With the warmer weather upon us, pet owners need to be aware of a few springtime dangers.
Ticks are pesky little parasites that attach to your pet and feed off them. They have the potential risk of transmitting several diseases. There are multiple species of ticks, and they come in different sizes and colours. The nymphs are roughly the size of a sesame seed, and an unfed adult can be the size of an apple seed. After attaching and feeding, the tick’s body will increase in size. A fully fed adult tick can get as large as a grape. It’s more common to find ticks outdoors in leaf litter, shrubs or bushes. Ticks also exist in non-wooded areas such as long grass. Ticks don’t fly but rather “quest” by stretching out their forelegs to grab and cling onto a passing animal or human. It is important to check your pet for ticks after they have spent any time outdoors. If you find a tick on your pet, the first priority is to remove it before it has a chance to attach.
Porcupines are herbivores, slow moving and have a great sense of smell. Because they are nocturnal, they do most of their feeding in the early evening. By nature, they are not aggressive, but will happily defend themselves. Each quill is equipped with tiny barbs, much like a fishhook. When the quill goes into the skin, it’s difficult and painful to pull out. A misconception is that porcupines can shoot their quills — they cannot. With porcupines being primarily nocturnal animals it’s smart to prevent your pet from going into wooded areas between dusk and dawn. If your pet comes in contact with a porcupine, seek medical attention. Generally, dogs need sedation to have the quills removed safely and pain-free. It is important to understand that there may be quills that cannot be removed; these quills will need to be monitored for migration. Unfortunately, most dogs that get into trouble with porcupines never learn from their mistakes and often are repeat offenders.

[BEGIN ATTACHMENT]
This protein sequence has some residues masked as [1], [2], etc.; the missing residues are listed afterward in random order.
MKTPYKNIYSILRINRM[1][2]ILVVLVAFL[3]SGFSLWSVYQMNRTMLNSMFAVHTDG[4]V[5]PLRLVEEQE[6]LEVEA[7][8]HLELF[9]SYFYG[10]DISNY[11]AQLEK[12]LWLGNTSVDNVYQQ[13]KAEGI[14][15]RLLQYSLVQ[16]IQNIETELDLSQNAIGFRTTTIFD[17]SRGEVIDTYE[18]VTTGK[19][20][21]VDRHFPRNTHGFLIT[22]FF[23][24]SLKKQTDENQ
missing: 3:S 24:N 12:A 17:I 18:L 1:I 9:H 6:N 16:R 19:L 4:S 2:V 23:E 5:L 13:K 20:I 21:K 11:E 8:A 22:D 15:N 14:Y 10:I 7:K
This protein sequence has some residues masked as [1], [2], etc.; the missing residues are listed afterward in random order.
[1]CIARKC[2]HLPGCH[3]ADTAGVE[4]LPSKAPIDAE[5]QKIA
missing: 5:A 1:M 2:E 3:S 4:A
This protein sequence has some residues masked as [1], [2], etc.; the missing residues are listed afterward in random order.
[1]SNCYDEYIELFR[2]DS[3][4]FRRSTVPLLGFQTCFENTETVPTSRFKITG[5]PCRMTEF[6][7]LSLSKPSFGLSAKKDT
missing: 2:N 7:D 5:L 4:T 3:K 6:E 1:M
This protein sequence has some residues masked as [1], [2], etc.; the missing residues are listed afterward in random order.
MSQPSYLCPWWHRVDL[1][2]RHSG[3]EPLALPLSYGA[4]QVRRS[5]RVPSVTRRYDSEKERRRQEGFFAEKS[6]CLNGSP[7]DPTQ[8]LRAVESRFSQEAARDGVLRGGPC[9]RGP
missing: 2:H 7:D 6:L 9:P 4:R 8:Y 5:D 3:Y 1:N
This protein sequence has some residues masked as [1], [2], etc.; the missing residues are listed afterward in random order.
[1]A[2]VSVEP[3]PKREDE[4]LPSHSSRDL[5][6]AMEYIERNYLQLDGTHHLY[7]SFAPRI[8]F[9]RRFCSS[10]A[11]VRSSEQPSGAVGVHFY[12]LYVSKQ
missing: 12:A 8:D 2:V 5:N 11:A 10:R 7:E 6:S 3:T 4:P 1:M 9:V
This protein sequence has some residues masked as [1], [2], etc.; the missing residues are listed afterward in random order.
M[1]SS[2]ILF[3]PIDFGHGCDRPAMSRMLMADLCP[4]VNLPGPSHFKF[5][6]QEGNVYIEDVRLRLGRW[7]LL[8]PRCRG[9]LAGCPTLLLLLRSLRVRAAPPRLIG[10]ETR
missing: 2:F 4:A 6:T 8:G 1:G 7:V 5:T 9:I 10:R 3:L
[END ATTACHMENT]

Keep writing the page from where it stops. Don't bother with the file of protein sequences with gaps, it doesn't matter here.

Skunks are naturally very docile animals, but if a skunk becomes alarmed or threatened it will spray as a defence mechanism. Before the skunk sprays, they try to deter the threat by either hissing or arching their tail high over its back. If your pet persists, the skunk will aim and unleash its repugnant spray. Most commonly dogs will be sprayed on or around the head area. The smell is undeniable and it can linger for up to a year if not entirely removed from your dog’s skin and coat. Therefore, bathing your dog quickly after a skunk incident is essential. Also, the spray can be very irritating to the eyes so if you notice that your dog’s eyes are red or watering, you can wash them with cool water. While there may not be a foolproof method to prevent your dog from being sprayed, there are ways to avoid your pet from being sprayed. Skunks are nocturnal animals and by leash walking your dog in the early evening, it can help prevent spray incidents. You can also have lights in your backyard to make it a less desirable place for skunks to frequent.
Written by: Barriefield Animal Hospital